I translate almost everyday, mostly from Tamil. For several years, I have been experimenting with new ways of translating pre-modern Tamil poetry, particularly alvar poetry. My approach is to find ways to integrate, apply and adapt Indic modes of recursive reading and performance practice into translation. From this perspective, the text becomes a malleable, supple, even fluid thing, that throws up new kinds of challenges to the translator. It also affords a way out of the interminable debate between the literal and the literary, or sense and sensibility, the twin poles on which every translator seems to die.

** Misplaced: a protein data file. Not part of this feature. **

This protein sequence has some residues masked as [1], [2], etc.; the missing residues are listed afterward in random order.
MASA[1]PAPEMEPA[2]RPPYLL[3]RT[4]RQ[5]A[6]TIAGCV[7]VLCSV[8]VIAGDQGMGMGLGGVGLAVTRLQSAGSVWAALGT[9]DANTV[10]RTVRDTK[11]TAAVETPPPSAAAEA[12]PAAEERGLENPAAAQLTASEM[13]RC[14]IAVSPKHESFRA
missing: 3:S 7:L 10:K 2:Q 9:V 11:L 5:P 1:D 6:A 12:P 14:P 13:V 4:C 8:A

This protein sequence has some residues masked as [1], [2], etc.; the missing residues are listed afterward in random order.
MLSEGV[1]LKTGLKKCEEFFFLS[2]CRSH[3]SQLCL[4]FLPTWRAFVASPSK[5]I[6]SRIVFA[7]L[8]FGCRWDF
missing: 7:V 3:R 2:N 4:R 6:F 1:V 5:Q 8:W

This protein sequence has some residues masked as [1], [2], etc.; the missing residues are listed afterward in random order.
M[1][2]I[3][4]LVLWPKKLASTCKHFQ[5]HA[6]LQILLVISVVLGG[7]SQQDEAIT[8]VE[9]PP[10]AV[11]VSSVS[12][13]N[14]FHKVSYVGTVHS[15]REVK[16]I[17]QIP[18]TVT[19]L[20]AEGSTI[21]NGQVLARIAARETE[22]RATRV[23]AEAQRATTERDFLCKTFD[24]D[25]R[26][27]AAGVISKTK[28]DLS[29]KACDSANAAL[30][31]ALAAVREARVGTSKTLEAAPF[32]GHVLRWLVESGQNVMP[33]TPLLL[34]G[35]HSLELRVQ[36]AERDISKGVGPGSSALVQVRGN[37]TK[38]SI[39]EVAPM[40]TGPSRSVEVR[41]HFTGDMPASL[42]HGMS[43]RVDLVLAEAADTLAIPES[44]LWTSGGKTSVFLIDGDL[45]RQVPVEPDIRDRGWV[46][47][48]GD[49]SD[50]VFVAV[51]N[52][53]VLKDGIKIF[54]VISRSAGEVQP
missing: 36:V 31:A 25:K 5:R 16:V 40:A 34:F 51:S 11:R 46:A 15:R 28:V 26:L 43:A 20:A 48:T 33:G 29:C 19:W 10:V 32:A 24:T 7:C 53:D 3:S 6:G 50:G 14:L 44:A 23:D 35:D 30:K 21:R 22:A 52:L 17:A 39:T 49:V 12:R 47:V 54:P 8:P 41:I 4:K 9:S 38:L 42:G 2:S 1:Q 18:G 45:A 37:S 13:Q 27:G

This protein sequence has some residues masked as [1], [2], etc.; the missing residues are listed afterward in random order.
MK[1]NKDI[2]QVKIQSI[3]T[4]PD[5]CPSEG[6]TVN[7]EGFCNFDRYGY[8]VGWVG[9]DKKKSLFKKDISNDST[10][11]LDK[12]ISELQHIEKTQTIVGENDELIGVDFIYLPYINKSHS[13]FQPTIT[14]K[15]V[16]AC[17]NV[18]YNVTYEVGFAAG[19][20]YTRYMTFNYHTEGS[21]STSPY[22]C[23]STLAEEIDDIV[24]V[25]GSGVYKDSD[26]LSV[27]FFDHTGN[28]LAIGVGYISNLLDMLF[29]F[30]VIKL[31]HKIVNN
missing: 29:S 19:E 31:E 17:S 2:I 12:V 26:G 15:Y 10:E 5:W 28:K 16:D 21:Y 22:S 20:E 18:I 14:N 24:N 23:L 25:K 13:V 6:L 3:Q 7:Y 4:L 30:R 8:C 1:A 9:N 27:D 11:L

While I’ve been thinking about translating in this mode for some time, and have tried out tentative translations, it was really only this year, in 2018, that I’ve taken the plunge and started playing with translation.

I’ve also translated this into a performance, collaborating with the Carnatic vocalist, Sikkil Gurucharan. Our performance focuses on the female voice and two quintessential female genes: the lullaby and the lament. We’ve performed “Lullabies and Laments” at the Sacramento Poetry Center (March 2017) and at the Prakriti Poetry Festival in Chennai (December 2017), and will also perform it at Poet’s House in New York in May 2018.